Dietary Fiber and its Health Benefits

Dietary fiber has been shown to lower cholesterol levels and prevent obesity, heart disease, diabetes and certain types of cancer.

dietary fiber

Fiber is found in plant foods, such as grains, vegetables, and fruits. There are two types: insoluble and soluble.

© Robyn Mackenzie |

The importance of fiber in the diet cannot be overemphasized. Dietary fiber—what we used to call “roughage” or “bulk”—can help prevent or alleviate chronic constipation, hemorrhoids, diverticulosis, IBS, and possibly colorectal cancer. There is some early evidence suggesting that a high-fiber diet may lessen or prevent food allergies, and dietary fiber also appears to have health benefits outside of the gastrointestinal tract—for example, it may help lower cholesterol levels, and prevent obesity, heart disease, diabetes, and certain types of cancer.

Fiber is found in plant foods, such as grains, vegetables, and fruits. There are two types: insoluble and soluble.

Insoluble fiber is not digested—instead, it adds bulk to the stool, enabling it to pass more rapidly through the digestive system. Sources of insoluble fiber include wheat bran, whole grains and wholegrain products, and the tough parts of fruits and vegetables that take longer to chew, like the skins of apples, cucumbers, and grapes.

Soluble fiber attracts water as it passes through the digestive system, resulting in soft stool that is easier to pass. Soluble fiber is found in beans, fruit, oats/oat bran, nuts, seeds, and many vegetables, including Brussels sprouts, sweet potatoes, and asparagus, among others. It also can be taken in capsule form as psyllium.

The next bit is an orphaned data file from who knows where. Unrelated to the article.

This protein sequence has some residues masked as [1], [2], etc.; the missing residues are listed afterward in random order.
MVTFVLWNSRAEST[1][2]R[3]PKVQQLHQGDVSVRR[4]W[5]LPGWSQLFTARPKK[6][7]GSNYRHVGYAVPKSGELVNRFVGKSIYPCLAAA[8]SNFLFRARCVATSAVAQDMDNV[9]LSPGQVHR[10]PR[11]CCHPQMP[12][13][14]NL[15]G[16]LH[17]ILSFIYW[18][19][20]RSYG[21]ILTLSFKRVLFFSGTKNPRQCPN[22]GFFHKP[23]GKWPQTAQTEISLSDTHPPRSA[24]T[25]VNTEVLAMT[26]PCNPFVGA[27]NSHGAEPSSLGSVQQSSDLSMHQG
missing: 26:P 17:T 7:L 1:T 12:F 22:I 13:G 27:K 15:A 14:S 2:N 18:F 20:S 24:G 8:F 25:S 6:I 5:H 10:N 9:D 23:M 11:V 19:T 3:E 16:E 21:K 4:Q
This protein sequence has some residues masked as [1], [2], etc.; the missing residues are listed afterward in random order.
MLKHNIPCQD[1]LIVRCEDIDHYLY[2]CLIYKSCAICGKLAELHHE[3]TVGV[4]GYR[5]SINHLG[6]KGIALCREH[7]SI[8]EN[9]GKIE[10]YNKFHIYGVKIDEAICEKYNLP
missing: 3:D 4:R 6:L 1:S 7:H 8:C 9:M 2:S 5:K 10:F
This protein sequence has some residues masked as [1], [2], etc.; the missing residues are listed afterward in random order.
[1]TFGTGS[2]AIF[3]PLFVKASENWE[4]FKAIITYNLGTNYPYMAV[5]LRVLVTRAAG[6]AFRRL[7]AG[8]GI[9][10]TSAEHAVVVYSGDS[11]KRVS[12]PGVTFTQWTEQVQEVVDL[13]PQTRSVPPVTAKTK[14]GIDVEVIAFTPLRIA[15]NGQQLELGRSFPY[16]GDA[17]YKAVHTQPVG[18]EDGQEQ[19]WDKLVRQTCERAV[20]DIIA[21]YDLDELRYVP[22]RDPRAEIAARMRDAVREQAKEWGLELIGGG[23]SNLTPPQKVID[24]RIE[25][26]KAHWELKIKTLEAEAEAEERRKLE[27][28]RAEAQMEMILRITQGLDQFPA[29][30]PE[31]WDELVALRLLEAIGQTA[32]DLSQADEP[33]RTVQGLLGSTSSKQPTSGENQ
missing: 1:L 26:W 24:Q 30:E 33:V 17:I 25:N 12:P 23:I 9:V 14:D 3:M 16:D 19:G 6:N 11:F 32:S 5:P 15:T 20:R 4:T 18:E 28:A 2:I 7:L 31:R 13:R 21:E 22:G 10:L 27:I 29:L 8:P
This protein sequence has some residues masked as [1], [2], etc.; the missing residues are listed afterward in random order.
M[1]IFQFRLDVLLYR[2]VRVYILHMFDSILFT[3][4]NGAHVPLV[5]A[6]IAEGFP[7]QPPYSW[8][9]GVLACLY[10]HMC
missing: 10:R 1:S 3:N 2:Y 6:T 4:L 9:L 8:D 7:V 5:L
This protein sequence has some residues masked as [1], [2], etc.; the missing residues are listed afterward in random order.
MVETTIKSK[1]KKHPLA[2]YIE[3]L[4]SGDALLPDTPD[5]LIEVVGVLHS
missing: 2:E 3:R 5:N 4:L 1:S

Introduce Dietary Fiber Slowly

If you’re planning to increase the amount of dietary fiber in your diet, it’s best to do so slowly. Soluble fiber has the potential to produce gas, so you may notice more gas or bloating when you suddenly increase your fiber intake. However, if you add fiber slowly over time, your gastrointestinal tract will adjust. In addition, as you increase fiber, it’s important to drink more fluids (water, soup, broth, juices). Try to drink eight glasses of liquid a day.

While the average American takes in only 15 grams (g) of fiber a day, the recommended intake is 25 g per day for women, and 38 g per day for men. If you consume less fiber than recommended, you’ll want to increase your daily fiber intake. You can do this by eating:

  • Two to three cups of vegetables per day
  • Two cups of fruit every day
  • Three servings of beans, lentils or peas every week
  • Whole-grain bread instead of white bread
  • Whole-grain cereals and bran cereal
  • Brown rice instead of white rice.

To learn more about ways to improve your digestion, purchase Digestive Diseases & Disorders from

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Matthew Solan

Matthew Solan has served as executive editor of Harvard Men's Health Watch since 2016. He was previously executive editor for UCLA Health's Healthy Years and was a regular contributor to … Read More

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